Early shareholders enjoyed that journey from zero to billions. But we aren’t them.

You Don’t Need to Chase Hot IPOs

One day, Lyft will be attractive at the right price. For now, I’d rather focus on stocks that have been available for months or even years without growing to even a fraction of Lyft’s $25 billion valuation.

Start at the earliest stage with Kaleido BioSciences Inc. (NASDAQ:KLDO), which just went public on Feb. 28 and has yet to reach even 2 percent of Lyft’s current size.

It is not much to look at today. The company has a dream of harnessing the body’s internal microorganisms to clean harmful chemicals out of the blood more efficiently. Currently, it is using $75 million in cash to build on that vision.

We aren’t even looking for Phase 2 trial data before 2020, so investors need a lot of patience. But as far as I’m concerned, the technology is worth at least $500 million now and should become more valuable every day that it moves towards real commercial applications.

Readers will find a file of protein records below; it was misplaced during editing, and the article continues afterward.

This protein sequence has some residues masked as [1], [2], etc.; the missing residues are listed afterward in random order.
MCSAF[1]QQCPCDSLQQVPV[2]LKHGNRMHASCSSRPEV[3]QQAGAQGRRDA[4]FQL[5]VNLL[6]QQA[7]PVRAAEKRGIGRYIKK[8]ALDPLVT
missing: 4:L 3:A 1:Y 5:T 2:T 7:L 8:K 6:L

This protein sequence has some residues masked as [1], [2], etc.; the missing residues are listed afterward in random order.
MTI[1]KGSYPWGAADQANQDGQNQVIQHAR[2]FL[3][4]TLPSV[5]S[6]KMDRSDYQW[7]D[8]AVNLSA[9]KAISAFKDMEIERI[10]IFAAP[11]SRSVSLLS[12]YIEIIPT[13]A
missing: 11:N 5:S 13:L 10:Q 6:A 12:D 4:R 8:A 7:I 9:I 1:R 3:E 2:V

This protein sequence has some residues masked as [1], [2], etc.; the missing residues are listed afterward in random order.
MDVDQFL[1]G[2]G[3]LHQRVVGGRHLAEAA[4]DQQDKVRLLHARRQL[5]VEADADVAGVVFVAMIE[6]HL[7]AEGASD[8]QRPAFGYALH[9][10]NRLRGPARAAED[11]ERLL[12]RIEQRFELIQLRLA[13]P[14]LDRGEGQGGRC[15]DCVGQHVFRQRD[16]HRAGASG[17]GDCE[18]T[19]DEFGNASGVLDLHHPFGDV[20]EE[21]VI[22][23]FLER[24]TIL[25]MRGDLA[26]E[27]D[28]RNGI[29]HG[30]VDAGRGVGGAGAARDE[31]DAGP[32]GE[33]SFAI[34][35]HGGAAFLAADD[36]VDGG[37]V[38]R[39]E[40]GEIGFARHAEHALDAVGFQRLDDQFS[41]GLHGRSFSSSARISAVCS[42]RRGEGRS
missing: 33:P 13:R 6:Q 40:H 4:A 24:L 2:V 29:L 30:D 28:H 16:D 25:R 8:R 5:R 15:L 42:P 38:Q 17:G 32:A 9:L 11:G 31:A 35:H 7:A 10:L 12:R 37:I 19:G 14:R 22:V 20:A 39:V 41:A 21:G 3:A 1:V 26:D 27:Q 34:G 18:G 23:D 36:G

Maybe in five years, KLDO will be at roughly the stage LYFT is at today. In that scenario, early shareholders will be extremely happy.

Or look at Kiniksa Pharmaceuticals Ltd. (NASDAQ:KNSA), which hit the market nearly a year ago and is still a long way from a real commercial profile.

As far as I’m concerned, KNSA won’t even be at a meaningful revenue stage before 2022, when its next-generation dermatology drugs will be cleared to prescribe. While a lot can happen in the intervening time, if everything plays out well, this company can become a profoundly lucrative enterprise.